The Cave Dwellers of Bethlehem
In this article from 1987 titled Shepherds’ Caves Still Dot Holy Land, we learn about the people who live in caves near Bethlehem.
“Apart from a few concessions to the 20th Century, these Arabs live isolated, pastoral lives that have changed little since the time of Jesus, says Nissim Krispil, 39, an Israeli scholar of Arab folklore, history and customs in the West Bank and the author of a five-volume encyclopedia on the subject.”
The author of the article interviews Mohammed — a seventeen-year-old shepherd near Bethlehem who lives with his parents and five brothers and sisters year round in a cave that is in an area where caves have been occupied for 3,000 years.
The high ceilinged cavern where Mohammed lives has a man-made raised area, called a mastaba, where the family sleeps and eats. The animals sleep on the lower level. Once a week, the floor is doused with ammonia to sanitize the cave and neutralize the pungent odor of the animals.
Mohammed says, “The animals make it warm for the people, and the people make it warm for the animals.”
Notice that the cave has a manmade “upper room” where the family lives. The stable is at the lower level. This sounds like the perfect description of the location of Jesus’ birth. When Mary and Joseph arrived at the cave house, the “upper room” was already crowded with family members, so they were given space in the warm lower room with the animals.
The Real Details Fit Perfectly With the Gospel Accounts
Was Jesus born in a stable or a cave? The answer is “both.” He was born in a cave that was a stable. These details help us to draw other conclusions. First, to understand the Bible we should try to pare away 2,000 years of traditions that have accumulated as we read the Bible through the perspective of our own culture and time. The pictures we have in our minds about the Christmas story are cluttered up with images from medieval Europe.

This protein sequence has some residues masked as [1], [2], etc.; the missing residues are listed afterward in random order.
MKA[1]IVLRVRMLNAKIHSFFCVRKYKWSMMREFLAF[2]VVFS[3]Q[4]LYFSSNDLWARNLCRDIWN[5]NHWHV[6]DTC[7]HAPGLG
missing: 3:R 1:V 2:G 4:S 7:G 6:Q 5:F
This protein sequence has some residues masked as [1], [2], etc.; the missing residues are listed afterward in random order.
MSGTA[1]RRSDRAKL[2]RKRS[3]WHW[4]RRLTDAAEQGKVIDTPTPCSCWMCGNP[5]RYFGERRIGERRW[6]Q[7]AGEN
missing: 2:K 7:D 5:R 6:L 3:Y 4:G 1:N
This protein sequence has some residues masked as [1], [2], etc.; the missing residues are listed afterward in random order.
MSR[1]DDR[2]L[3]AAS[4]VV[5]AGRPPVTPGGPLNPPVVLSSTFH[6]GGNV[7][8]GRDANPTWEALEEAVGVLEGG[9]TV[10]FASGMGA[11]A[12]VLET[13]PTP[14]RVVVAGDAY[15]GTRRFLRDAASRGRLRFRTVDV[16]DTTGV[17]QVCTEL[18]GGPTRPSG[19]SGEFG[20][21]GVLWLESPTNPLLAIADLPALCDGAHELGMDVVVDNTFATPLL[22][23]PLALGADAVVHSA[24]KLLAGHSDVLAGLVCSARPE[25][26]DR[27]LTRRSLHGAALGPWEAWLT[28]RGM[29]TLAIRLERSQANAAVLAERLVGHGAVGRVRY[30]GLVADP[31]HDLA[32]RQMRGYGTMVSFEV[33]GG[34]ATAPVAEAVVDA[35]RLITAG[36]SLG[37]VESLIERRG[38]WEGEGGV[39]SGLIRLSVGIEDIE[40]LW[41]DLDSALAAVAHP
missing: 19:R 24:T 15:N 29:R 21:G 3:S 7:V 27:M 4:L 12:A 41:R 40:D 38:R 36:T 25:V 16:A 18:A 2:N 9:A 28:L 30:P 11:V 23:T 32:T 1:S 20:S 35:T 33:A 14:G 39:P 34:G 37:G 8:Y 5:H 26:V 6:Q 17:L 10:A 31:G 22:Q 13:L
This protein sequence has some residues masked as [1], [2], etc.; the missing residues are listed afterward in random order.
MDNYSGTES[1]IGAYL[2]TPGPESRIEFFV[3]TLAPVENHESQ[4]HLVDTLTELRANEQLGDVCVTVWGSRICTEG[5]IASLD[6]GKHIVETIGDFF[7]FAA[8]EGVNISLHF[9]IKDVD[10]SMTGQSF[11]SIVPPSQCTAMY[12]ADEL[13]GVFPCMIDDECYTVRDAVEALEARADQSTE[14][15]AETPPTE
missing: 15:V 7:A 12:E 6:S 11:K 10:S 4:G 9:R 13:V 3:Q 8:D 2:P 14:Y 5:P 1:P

Second, when we learn the real details of the story they help us to draw other conclusions about Joseph and Mary. Rather than seeking lodging at an inn, they most likely stayed in the home of Joseph’s family in Bethlehem. It may have been the home of one of his brothers or even the family home where he grew up. Some scholars believe Bethlehem was actually Joseph’s real home and that he settled in Nazareth as a migrant worker to find work in the cities that Herod was building in Galilee.
Third, when the Magi arrived, St. Matthew tells us Mary and the young child were in a house. (Mt. 2:11) Because by this time Jesus is a “young child” or toddler, we can conclude that Joseph and Mary probably stayed in a similar cave house in Bethlehem for a year or two.
Finally, the real details of life in Bethlehem may not fit with the medieval legends that give color to the charming Christmas cards and carols that we enjoy, but these details do fit perfectly with the gospel accounts. This is important because the details helps us confirm that the gospels are not fairy tales made up by Christians long after the event, but stories of real people and places of history.
Dwight Longenecker is a Catholic priest working in South Carolina. He is the author of several books, including The Mystery of the Magi-The Quest to Identify the Three Wise Men. Visit dwightlongenecker.com.